Our vision for the garden will take time, patience, funding, and hard work. But like our school itself, which blossomed from a small grassroots community into what we are today, we know that our garden can become the oasis we hope it to be. And one day our children will look back and remember that little block of Alphabet City where they came to truly know Mother Nature.
*Source: AWSNA blog “Essentials in Education” (read more here)
Lately at the garden…
(The 2nd and 3rd graders finished their shelter project made entirely of repurposed materials!)
Campus Development Update
We’re working on fine tuning minor details on our second draft of the lease at 41 Ave B while we continue to actively pursue other neighborhood options. We are pushing for a finalized lease next week. Keep your fingers crossed!
Last Parent Evening of the Year!
Wednesday, June 12
Thursday, June 6
*Maples moving on to mixed-age Kindergarten next year are encouraged to also join the June 12 meeting.
SAVE THE DATE
Monday Book Club
Book: Developing the Self Through the Inner Work Path in the Light of Anthroposophy by Lisa Romero
Monday, June 3
School Closed- Eid al-Fitr
Tuesday, June 4
Free NAS Simplicity Parenting Workshop
Wednesday, June 5
Led by Raina Blyer, a Brooklyn mom and Simplicity Parenting Coach.
Thursday, June 6
Bake sale and fundraiser for El Jardin. Stop by for baked goods in the courtyard!
School Closed- Teachers Clerical Day
Monday, June 10
LAST DAY OF SCHOOL
Friday, June 21
Summer Program Begins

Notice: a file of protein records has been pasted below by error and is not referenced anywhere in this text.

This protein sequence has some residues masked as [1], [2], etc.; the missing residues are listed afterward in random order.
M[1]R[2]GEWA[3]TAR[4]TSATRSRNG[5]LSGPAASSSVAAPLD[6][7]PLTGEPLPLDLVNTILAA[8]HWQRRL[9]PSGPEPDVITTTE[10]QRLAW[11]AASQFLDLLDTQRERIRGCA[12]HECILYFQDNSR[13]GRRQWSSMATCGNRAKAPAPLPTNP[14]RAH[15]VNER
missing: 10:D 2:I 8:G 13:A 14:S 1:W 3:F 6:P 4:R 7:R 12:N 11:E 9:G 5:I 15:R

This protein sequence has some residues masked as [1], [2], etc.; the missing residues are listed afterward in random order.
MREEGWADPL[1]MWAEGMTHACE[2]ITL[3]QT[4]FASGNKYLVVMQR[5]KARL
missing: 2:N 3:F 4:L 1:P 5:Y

Monday, July 8
FREE SIMPLICITY PARENTING WORKSHOP
Wednesday, June 5th at 8:45 am
New Amsterdam School
Please RSVP to firstname.lastname@example.org.
Pastry Pop-Up Shop
Thursday, June 6
Mark your calendars for next Thursday! A Pastry-Pop Up Shop in the courtyard will be running all day, selling baked goods to raise funds for El Jardin. Pick up a pastry (made with love by a handful of our parent bakers) or simply make a donation towards the tool or project of your choice to help bring our Outdoor Classroom vision of the garden to life.
come garden with us!
GARDEN WORK DAYS
Join our parents, faculty, and alumni at an upcoming garden workday or membership meeting. No gardening experience necessary!
Saturday, June 1
Hosted by Erin
Saturday, June 8
Hosted by steering committee member and NAS alumni parent Adriana Hammonds
Saturday, June 22
Hosted by steering committee member Bonnie
Saturday, June 22
Become a member of the garden!
Congratulations Rubina, Greg, and Jim (Juniper class), and welcome to the world, Maia Grace Juliet, who was born at home on Wednesday, May 29, at 42 weeks and 2 days.
Enroll Now for Summer
With three weeks left until the last day of school on June 21st, it’s time to enroll for our summer program. Our program this year will run from July 8 to August 23, and you can customize your child’s schedule by choosing your preferred pick-up time (1pm or 3pm), as well as enrolling for only the weeks you need. Click below to learn more.
Did you know that your Amazon purchases could be raising funds for our school? Shop through Amazon Smile to easily help our school:
1. Go to smile.amazon.com
2. Choose New Amsterdam School as your selected charity
3. Shop as normal and a percentage of what you spend is automatically donated to our school!